Fiona Jensen: Absolutely. I completely agree. And I love the whistle-stop tour that we've just had of the Dan Tyre history and experience, and I'm so excited to be able to dig in, and unpack some of that experience now, to help those marketers, as you just said. So a lot of our audience, as you know, are within the [SAS 00:07:48] space, and I'm sure they'd love to achieve success that HubSpot has had. So let's assume you were about to join a $10 million SAS startup business as chief revenue officer, with the [inaudible 00:08:02] of building a team, and helping them scale. What kind of team would you build now, with all that experience, knowledge under your belt already?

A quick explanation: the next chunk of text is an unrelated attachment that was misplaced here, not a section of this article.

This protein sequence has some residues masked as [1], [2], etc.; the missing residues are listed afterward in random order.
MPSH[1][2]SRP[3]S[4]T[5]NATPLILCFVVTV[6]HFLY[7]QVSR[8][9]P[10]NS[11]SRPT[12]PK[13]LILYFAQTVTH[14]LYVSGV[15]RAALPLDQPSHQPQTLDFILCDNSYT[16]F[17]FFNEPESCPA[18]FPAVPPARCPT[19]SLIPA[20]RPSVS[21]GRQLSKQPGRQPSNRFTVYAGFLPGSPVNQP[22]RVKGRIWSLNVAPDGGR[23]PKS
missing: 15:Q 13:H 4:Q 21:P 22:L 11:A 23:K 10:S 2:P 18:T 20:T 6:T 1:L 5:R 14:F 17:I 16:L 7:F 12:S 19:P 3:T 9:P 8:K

Dan Tyre: Yeah, so the first thing is I'm a big believer in having co-founders, right. It's hard to be an entrepreneur. Right, and there're some characteristics, some of the things that made HubSpot HubSpot is Dharmesh and Brian, the co-founders of HubSpot, they were smart, they were empathetic, they have no ego, right. Or they have a little ego, but it's very, very little, right. They're very community minded. They're very customer first, right. And they build a corporate culture that is second to none in the world, right. The HubSpot culture, we have what's called a culture code. So it's the most downloaded SlideShare in the history of SlideShare. Like four million downloads. Dharmesh wrote it. It defines what we want in our culture.